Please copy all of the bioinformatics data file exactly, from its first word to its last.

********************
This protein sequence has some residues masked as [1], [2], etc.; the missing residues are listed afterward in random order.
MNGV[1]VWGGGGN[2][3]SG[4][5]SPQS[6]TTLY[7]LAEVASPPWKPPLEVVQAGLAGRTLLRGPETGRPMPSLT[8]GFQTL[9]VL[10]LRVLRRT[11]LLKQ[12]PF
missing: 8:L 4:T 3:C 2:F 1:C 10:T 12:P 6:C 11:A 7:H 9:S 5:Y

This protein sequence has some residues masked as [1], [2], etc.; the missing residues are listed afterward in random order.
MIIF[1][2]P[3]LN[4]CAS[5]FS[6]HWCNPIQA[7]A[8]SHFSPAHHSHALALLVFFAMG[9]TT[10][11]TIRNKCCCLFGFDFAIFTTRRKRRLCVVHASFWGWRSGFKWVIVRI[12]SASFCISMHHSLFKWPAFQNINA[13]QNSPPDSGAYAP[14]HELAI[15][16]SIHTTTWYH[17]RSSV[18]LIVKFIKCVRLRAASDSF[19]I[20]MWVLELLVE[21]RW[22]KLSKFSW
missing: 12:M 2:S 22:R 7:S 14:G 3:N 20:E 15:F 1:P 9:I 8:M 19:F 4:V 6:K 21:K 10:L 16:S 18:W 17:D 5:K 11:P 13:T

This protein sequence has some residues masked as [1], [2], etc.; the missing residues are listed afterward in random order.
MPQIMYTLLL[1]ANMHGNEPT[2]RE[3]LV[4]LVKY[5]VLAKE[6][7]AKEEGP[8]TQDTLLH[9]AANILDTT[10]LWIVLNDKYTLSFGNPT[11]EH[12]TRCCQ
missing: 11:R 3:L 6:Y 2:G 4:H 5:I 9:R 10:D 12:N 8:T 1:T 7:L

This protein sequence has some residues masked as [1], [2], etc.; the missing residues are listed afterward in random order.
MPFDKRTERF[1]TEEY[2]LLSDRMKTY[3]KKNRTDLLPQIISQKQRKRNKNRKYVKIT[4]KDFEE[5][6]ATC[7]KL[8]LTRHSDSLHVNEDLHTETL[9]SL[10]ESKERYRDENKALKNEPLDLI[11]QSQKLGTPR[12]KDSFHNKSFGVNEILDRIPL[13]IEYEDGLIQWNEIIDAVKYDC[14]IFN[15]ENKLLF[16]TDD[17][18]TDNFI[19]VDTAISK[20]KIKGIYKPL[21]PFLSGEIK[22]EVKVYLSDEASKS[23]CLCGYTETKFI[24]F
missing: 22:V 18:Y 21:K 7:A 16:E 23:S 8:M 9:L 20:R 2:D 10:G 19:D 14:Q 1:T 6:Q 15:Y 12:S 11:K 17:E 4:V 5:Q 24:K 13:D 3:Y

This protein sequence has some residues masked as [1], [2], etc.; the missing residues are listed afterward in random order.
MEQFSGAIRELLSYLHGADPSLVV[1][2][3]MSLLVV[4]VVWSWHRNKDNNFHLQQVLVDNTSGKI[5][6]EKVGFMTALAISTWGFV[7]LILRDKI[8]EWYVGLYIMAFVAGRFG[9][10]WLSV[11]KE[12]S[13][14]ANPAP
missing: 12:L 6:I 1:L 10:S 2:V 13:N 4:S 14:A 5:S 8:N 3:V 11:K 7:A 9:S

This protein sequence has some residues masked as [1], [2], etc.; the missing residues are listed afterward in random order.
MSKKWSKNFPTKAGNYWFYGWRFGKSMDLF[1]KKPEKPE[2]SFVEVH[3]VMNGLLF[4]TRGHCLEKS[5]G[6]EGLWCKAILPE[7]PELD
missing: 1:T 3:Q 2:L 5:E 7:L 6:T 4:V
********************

This protein sequence has some residues masked as [1], [2], etc.; the missing residues are listed afterward in random order.
MNGV[1]VWGGGGN[2][3]SG[4][5]SPQS[6]TTLY[7]LAEVASPPWKPPLEVVQAGLAGRTLLRGPETGRPMPSLT[8]GFQTL[9]VL[10]LRVLRRT[11]LLKQ[12]PF
missing: 8:L 4:T 3:C 2:F 1:C 10:T 12:P 6:C 11:A 7:H 9:S 5:Y

This protein sequence has some residues masked as [1], [2], etc.; the missing residues are listed afterward in random order.
MIIF[1][2]P[3]LN[4]CAS[5]FS[6]HWCNPIQA[7]A[8]SHFSPAHHSHALALLVFFAMG[9]TT[10][11]TIRNKCCCLFGFDFAIFTTRRKRRLCVVHASFWGWRSGFKWVIVRI[12]SASFCISMHHSLFKWPAFQNINA[13]QNSPPDSGAYAP[14]HELAI[15][16]SIHTTTWYH[17]RSSV[18]LIVKFIKCVRLRAASDSF[19]I[20]MWVLELLVE[21]RW[22]KLSKFSW
missing: 12:M 2:S 22:R 7:S 14:G 3:N 20:E 15:F 1:P 9:I 8:M 19:F 4:V 6:K 21:K 10:L 16:S 18:W 17:D 5:K 11:P 13:T

This protein sequence has some residues masked as [1], [2], etc.; the missing residues are listed afterward in random order.
MPQIMYTLLL[1]ANMHGNEPT[2]RE[3]LV[4]LVKY[5]VLAKE[6][7]AKEEGP[8]TQDTLLH[9]AANILDTT[10]LWIVLNDKYTLSFGNPT[11]EH[12]TRCCQ
missing: 11:R 3:L 6:Y 2:G 4:H 5:I 9:R 10:D 12:N 8:T 1:T 7:L

This protein sequence has some residues masked as [1], [2], etc.; the missing residues are listed afterward in random order.
MPFDKRTERF[1]TEEY[2]LLSDRMKTY[3]KKNRTDLLPQIISQKQRKRNKNRKYVKIT[4]KDFEE[5][6]ATC[7]KL[8]LTRHSDSLHVNEDLHTETL[9]SL[10]ESKERYRDENKALKNEPLDLI[11]QSQKLGTPR[12]KDSFHNKSFGVNEILDRIPL[13]IEYEDGLIQWNEIIDAVKYDC[14]IFN[15]ENKLLF[16]TDD[17][18]TDNFI[19]VDTAISK[20]KIKGIYKPL[21]PFLSGEIK[22]EVKVYLSDEASKS[23]CLCGYTETKFI[24]F
missing: 22:V 18:Y 21:K 7:A 16:E 23:S 8:M 9:L 20:R 2:D 10:G 19:D 14:Q 1:T 6:Q 15:Y 12:S 11:K 17:E 4:V 5:Q 24:K 13:D 3:Y

This protein sequence has some residues masked as [1], [2], etc.; the missing residues are listed afterward in random order.
MEQFSGAIRELLSYLHGADPSLVV[1][2][3]MSLLVV[4]VVWSWHRNKDNNFHLQQVLVDNTSGKI[5][6]EKVGFMTALAISTWGFV[7]LILRDKI[8]EWYVGLYIMAFVAGRFG[9][10]WLSV[11]KE[12]S[13][14]ANPAP
missing: 12:L 6:I 1:L 10:S 2:V 13:N 4:S 14:A 5:S 8:N 3:V 11:K 7:A 9:S

This protein sequence has some residues masked as [1], [2], etc.; the missing residues are listed afterward in random order.
MSKKWSKNFPTKAGNYWFYGWRFGKSMDLF[1]KKPEKPE[2]SFVEVH[3]VMNGLLF[4]TRGHCLEKS[5]G[6]EGLWCKAILPE[7]PELD
missing: 1:T 3:Q 2:L 5:E 7:L 6:T 4:V